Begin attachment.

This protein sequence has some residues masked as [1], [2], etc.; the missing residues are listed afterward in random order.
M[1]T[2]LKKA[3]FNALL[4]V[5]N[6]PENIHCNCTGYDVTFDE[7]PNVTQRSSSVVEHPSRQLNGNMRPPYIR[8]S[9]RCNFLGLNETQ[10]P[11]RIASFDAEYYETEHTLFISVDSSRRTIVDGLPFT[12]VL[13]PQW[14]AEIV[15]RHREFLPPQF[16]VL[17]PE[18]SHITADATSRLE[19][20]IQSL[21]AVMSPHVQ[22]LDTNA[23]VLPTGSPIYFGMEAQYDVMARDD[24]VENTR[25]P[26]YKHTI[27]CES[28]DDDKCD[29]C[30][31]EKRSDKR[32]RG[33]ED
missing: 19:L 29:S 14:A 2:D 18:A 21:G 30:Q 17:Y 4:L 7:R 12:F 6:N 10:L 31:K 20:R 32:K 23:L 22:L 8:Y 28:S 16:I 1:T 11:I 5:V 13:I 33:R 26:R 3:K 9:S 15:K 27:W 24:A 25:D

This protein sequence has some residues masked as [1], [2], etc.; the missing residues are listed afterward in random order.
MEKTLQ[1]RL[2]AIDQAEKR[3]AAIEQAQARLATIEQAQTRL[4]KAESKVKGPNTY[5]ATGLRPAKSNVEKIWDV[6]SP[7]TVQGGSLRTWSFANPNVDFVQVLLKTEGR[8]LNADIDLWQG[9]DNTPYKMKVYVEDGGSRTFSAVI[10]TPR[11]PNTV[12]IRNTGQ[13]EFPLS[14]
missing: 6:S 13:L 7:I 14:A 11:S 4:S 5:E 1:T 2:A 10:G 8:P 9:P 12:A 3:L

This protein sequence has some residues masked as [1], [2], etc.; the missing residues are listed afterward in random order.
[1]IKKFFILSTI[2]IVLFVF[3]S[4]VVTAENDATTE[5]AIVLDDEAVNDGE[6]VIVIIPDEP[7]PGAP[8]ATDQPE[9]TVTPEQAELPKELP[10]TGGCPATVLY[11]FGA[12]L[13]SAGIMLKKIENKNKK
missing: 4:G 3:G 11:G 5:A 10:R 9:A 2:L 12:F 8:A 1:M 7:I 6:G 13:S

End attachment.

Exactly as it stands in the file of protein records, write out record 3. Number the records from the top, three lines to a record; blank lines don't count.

This protein sequence has some residues masked as [1], [2], etc.; the missing residues are listed afterward in random order.
[1]IKKFFILSTI[2]IVLFVF[3]S[4]VVTAENDATTE[5]AIVLDDEAVNDGE[6]VIVIIPDEP[7]PGAP[8]ATDQPE[9]TVTPEQAELPKELP[10]TGGCPATVLY[11]FGA[12]L[13]SAGIMLKKIENKNKK
missing: 4:G 3:G 11:G 5:A 10:R 9:A 2:L 12:F 8:A 1:M 7:I 6:G 13:S